Play Video

EAGLE RIVER - Carter Heller considers one room in his high school a home away from home.  The Northland Pines junior spends most class periods -- and even district in-service days -- using the 3-D printers, vinyl cutters, and other machinery in the fab lab. Tuesday morning, Heller learned how his second "home" is about to grow thanks to a $25,000 grant.

"Everything about it makes you want to be in here," Heller said.  "It allows our capabilities as a school to expand a lot."

+ Read More

WAUSAU - Children with special needs often can't enjoy the delights of a playground. Wausau's Josiah Hoerter's dying wish was to see a wheelchair-friendly playground in his own backyard. However, after he lost his life to a rare genetic disorder, MECP2 Duplication syndrome, his family decided his wish should live on.

His father, Patrick Hoerter says it's only been diagnosed in 400 people.

"Ultimately it is a terminal illness so he was granted a wish from the Make-A-Wish Foundation," said Hoerter.

Josiah's wish ended before it could begin.
"Unfortunately he passed away in February two years ago and with that his wish vaporized," said Hoerter.

The Make-A-Wish Foundation only grants wishes to living children. But that didn't stop his family from keeping their promise.

"We made a promise to him that we would build a playground in his honor to build an all-inclusive playground so other families with children with special needs could get out in the community," said Hoerter.

+ Read More

Play Video

LINCOLN COUNTY - WARNING: Some of the above video is disturbing

In late February, a Lincoln County Deputy shot and killed a man who was shooting at him.

On Tuesday, the Lincoln County District Attorney said Deputy Sam Steckbauer was justified to use deadly force.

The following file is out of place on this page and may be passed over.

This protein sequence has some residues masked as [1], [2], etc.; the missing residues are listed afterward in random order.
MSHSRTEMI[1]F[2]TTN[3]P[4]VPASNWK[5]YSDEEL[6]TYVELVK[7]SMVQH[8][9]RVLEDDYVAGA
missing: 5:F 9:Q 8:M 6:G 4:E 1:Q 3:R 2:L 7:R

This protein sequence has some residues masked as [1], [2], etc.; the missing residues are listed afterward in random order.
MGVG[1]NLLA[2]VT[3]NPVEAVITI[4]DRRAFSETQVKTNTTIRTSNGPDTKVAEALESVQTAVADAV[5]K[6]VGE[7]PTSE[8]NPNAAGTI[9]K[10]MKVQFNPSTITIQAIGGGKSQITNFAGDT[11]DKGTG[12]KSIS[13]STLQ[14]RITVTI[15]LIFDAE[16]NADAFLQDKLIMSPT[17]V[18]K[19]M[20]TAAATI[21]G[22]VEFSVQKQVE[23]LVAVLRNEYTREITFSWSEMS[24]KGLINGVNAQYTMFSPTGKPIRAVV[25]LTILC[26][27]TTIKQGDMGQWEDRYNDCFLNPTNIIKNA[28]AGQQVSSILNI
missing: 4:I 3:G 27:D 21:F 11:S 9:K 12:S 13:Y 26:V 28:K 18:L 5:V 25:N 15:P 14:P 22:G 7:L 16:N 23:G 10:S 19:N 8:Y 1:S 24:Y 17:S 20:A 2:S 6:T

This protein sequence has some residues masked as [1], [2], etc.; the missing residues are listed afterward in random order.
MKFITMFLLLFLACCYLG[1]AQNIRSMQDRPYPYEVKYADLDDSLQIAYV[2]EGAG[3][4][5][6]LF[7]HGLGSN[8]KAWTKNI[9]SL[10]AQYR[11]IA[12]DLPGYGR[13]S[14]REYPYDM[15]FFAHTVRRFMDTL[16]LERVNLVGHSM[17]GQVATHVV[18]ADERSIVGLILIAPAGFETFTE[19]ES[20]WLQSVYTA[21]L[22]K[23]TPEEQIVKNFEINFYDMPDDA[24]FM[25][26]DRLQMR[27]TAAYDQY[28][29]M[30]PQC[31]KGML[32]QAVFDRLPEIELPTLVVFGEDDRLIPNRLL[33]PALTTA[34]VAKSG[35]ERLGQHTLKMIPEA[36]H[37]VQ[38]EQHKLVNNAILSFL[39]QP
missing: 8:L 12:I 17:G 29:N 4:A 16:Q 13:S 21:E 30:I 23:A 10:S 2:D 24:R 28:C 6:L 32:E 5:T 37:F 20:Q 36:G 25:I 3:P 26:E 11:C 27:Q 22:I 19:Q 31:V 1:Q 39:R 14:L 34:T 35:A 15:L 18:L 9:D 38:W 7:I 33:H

The DA made this decision after an extensive investigation by the State's Department of Justice.

The DOJ released video taken from the squad car footage, police scanner traffic, and a 911 call that helps explain what happened that night.

It started with a call from a nervous driver, and it ended with the death of 40-year-old Shawn Igers.

+ Read More

MINOCQUA - A family lost their pet over a month ago, but they don't plan to stop searching for their dog anytime soon.

In fact, the family is offering a hefty reward for Sasha's safe return.

+ Read More
+ More Local News


MADISON - A dozen states and the Republican National Committee are among those urging the U.S. Supreme Court to overturn a federal court ruling that said Wisconsin's legislative district boundaries were unconstitutional.

The states, the RNC and others all filed briefs Monday with the Supreme Court urging it to overturn the ruling tossing out the Republican-drawn maps in Wisconsin.

+ Read More

MINNEAPOLIS - The upper Midwest timber industry is welcoming the Trump administration's announcement that it's imposing tariffs averaging 20 percent on softwood lumber entering the United States from Canada.

The industry has been struggling in Minnesota and Wisconsin. The housing market crash in 2008 cut demand for softwood lumber used to build homes, including the products affected by the administration's move.

+ Read More

MADISON - A Wisconsin man accused of stealing a cache of weapons and sending an anti-government manifesto to the White House failed to stand for a federal judge at his arraignment.

Joseph Jakubowski appeared in court in Madison Tuesday on felony possession and theft of firearms charges.

+ Read More

MOSINEE - A cheese factory in central Wisconsin is offering a lifeline to a handful of dairy farms threatened by Canada's milk pricing policies that may force other farms to close.

Mullins Cheese Vice President Bill Mullins signed contracts to buy milk from eight family-owned operations.

+ Read More
+ More Regional News

Click Here